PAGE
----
"There was obviously ﬂexability about the order of service in the Early Church which is now totally lacking. There was clearly no settled order at all. Everything was informal enough to allow any man who felt that he had a message to give to give it. It may well be that we set far too much store on dignity and order nowadays. It may well be that we have become the slaves of orders of service. The really notable thing about an early Church service must have been that almost everyone came with a sense that he had both the privilege and the obligation of contributing something to it. A man did not come with the sole intention of being a passive listener. He did not come only to receive, he came also to give. Obviously this had its dangers for it is clear that in Corinth there were those who were too fond of the sound of their own voices: but nonetheless the Church must have been in those days much more the real possession of the ordinary Christian. It may well be that the Church lost something when she delegated so much to the professional ministry and left so little to the ordinary Church member; and it may well be that the blame lies not with the ministry for annexing those rights. but with the laity for abandoning them, because it is all too true that there are many Church members whose attitude is that they think far more of what the Church can do for them than of what they can do for the Church. and who are very ready to criticize what is done but very unready to take any share in doing the Church's work themselves."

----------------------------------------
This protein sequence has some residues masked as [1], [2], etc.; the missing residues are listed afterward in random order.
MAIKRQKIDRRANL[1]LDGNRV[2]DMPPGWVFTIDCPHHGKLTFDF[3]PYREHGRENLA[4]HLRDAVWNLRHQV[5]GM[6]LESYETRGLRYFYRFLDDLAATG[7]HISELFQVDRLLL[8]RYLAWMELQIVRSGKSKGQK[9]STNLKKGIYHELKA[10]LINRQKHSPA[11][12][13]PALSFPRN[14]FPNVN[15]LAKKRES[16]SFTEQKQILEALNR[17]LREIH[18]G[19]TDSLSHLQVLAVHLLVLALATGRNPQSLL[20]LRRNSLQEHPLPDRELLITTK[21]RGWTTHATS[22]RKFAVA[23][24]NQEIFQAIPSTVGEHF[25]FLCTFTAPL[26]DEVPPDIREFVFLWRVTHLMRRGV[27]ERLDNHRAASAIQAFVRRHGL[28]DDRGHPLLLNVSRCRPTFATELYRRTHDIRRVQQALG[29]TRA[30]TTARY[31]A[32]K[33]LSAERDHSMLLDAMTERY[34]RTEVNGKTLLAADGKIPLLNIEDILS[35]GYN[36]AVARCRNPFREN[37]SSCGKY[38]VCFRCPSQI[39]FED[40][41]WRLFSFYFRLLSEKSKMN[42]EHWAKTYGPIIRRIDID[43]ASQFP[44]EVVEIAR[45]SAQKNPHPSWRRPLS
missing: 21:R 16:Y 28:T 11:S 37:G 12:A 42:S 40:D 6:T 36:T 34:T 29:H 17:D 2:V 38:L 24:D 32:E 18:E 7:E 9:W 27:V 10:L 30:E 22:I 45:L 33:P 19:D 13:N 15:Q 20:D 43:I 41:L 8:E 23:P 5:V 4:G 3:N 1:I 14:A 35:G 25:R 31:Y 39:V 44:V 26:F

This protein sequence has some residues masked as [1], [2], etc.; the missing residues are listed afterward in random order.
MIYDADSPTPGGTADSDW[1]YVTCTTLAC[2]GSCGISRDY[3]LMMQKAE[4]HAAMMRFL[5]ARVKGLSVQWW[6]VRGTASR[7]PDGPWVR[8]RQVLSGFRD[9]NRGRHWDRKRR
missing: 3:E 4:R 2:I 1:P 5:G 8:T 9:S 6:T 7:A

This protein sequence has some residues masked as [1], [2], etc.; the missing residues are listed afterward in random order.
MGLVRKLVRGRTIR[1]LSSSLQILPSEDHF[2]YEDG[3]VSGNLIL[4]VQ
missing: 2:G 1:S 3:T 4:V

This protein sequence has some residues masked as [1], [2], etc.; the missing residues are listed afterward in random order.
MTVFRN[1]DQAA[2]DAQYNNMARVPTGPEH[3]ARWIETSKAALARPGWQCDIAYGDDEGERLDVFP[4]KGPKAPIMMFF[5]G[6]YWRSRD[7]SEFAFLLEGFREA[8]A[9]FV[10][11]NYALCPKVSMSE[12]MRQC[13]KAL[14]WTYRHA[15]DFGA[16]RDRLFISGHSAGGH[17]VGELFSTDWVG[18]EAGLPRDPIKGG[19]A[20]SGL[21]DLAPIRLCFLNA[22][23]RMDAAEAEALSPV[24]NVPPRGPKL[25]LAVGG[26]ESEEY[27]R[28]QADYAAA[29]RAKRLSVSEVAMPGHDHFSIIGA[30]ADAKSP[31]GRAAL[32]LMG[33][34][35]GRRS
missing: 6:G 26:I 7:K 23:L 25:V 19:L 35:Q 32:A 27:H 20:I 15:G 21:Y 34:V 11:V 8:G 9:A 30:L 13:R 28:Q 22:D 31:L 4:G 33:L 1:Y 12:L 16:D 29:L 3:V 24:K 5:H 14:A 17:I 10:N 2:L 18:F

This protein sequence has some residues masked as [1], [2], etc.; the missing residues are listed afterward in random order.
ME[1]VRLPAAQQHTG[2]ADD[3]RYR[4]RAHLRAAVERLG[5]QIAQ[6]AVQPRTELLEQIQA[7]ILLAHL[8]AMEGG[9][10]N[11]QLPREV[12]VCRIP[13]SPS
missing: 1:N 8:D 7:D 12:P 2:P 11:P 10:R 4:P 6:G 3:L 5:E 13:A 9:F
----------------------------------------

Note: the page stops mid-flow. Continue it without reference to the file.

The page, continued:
(William Barclay. Letter To The Corinthians)